♦ Expansion/contraction of a firm’s operations or
♦ Changes in its Assets or Financial or Ownership structure
♦ Changes in Corporate control
Forms of Corporate Restructuring
The most common forms of corporate restructuring are mergers/amalgamations, acquisitions/take overs, financial restructuring, divestitures/demergers and buy-outs. It is essentially the process of re-designing one or more aspects of the company.
(A) Mergers and Amalgamation – A merger is a combination of two or more distinct entities into one, the desired effect being accumulation of assets and liabilities of district entities and several other benefits such as, economies of scale, tax benefits, fast growth, synergy and diversification etc. The merging entities cease to be in existence and merge into a single servicing entity.
Amalgamation is an arrangement, whereby the assets and liabilities of two or more companies become vested in another company (amalgamated company) – without giving proportional ownership to the shareholders of the acquired company. The amalgamating companies all lose their identity and emerge as an amalgamated company, though in certain transaction structures the amalgamated company may or may not be the original companies.
Types of Mergers →
Horizontal Merger – It takes place when two or more corporates firms dealing in similar lines of activity combine together.
Vertical Merger – It occurs when a firm acquires firm’s `upstream’ from it and/or downstream from it. It involves combination of two or more stages of Production/distribution that are usually separate. Usually, it occurs between companies producing different products for one specific finished product.
Conglomerate Merger – It takes place between firms which have unrelated business activities. It is a combination in which a firm established in one industry combines with a firm from an unrelated industry (firms engaged in different unrelated activities combine together)
Concentric Merger – It takes place between two companies which share some common expertise that may be mutually advantageous.
(B) Acquisition/Takeovers – It implies acquisition of controlling interest in a company by another company. It does not lead to dissolution of company whose shares are acquired. It can assume three forms –
◊ Negotiated friendly – It is organized by the incumbent management with a view to parting with the control of management to another group through negotiation.
◊ Open market/hostile – The taking over company acquire shares from the open market/financial institutions/mutual funds and willing shareholders at a price higher than prevailing market price.
◊ Bail out takeover – It is a takeover of a financially weak company by a profitable company. Both the holding company and subsidiary retain separate legal entities and maintain their separate book of accounts.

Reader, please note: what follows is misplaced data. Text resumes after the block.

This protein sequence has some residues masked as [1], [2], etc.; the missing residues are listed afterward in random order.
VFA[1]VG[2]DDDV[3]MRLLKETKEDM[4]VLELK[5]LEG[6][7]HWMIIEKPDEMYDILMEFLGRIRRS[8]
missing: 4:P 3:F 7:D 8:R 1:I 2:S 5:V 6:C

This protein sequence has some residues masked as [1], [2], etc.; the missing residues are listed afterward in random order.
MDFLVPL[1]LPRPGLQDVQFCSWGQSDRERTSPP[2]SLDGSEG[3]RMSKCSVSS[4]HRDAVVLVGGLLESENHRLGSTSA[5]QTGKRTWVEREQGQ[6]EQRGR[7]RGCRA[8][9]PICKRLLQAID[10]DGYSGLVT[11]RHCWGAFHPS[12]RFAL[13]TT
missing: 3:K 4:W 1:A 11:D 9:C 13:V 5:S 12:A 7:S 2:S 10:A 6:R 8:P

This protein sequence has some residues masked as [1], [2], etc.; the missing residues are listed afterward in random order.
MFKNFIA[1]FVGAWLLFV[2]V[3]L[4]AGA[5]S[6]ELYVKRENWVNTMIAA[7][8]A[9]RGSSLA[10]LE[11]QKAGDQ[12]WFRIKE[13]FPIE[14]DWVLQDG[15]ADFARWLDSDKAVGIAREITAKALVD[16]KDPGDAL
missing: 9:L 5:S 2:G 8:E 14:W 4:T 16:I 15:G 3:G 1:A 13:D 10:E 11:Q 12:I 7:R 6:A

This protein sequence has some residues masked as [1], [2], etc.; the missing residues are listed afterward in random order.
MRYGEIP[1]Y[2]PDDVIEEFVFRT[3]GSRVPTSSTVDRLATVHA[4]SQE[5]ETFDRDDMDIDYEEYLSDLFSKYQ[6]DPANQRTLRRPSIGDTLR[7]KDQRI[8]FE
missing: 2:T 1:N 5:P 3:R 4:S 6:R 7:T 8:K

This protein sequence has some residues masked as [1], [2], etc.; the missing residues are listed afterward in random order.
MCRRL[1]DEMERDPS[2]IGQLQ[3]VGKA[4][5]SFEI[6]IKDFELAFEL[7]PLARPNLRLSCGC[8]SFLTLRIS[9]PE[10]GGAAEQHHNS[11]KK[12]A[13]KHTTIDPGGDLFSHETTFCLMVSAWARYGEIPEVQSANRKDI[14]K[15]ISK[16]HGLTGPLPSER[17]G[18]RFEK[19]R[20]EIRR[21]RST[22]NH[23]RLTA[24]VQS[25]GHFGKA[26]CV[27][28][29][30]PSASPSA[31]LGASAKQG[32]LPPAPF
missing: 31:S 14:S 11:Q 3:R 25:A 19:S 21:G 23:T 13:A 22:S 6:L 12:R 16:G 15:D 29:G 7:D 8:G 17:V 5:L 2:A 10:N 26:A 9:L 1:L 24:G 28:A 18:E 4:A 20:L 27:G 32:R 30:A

(C ) Demerger – It is a form of corporate restructuring in which a company transfers one or more of its undertakings to another company in such a manner that –
- All the property/liabilities of the undertaking being transferred, becomes the part of the resulting company
- All property/liabilities of the undertakings are transferred at values appearing in the books of account
- The resulting company issues, its shares on a proportionate basis to the share holders of the demerged company
- Shareholders holding not less than 3/4thin the value of shares in the demerged company become shareholders of the resulting company
- The transfer of undertaking is on a going concern basis
- The demerger is in accordance with the conditions, under Sec 27 A by the Central Government
Divestitures – It is a form of corporate restructuring which involves sale of segment of a company for cash or securities. It involves sale of only some assets of the firm. These assets may be a plant, division, product line, subsidiary and so on.
- Split up – Split or division of a company
- Sell off – Selling off assets of a company in a declining market
- Spin Off – It is the division of company into wholly owned subsidiary of parent company by distribution of all its shares of the subsidiary company on a pro-rata basis. (New company from existing company)
(D) Financial Restructuring – It is carried out internally with the consent of the various stakeholders by corporates which have accumulated substantial losses. It is a suitable model for corporate firms accumulating losses over a number of years. It is achieved by formulating appropriate restructuring scheme involving a number of legal formalities. It implies significant change in the financial/capital structure of a firm, leading to the change in the payment of fixed financial charges and change in the pattern of ownership and control.
(E) Buy outs – The Management Buy outs (MBO) involves the sale of the existing firm to the management. The management may be from the same firm, from outside or may assure a hybrid form. When debt forms a substantial part of the total financing form outsiders the buy out transaction is called Leveraged buy out. Leveraged buy out implies acquisition of a firm that is financed principally by borrowing on a secured basis.
(F) Strategic Alliance – It is a voluntary formal agreement between two companies to pool their resources to achieve a common set of objectives while remaining independent entities.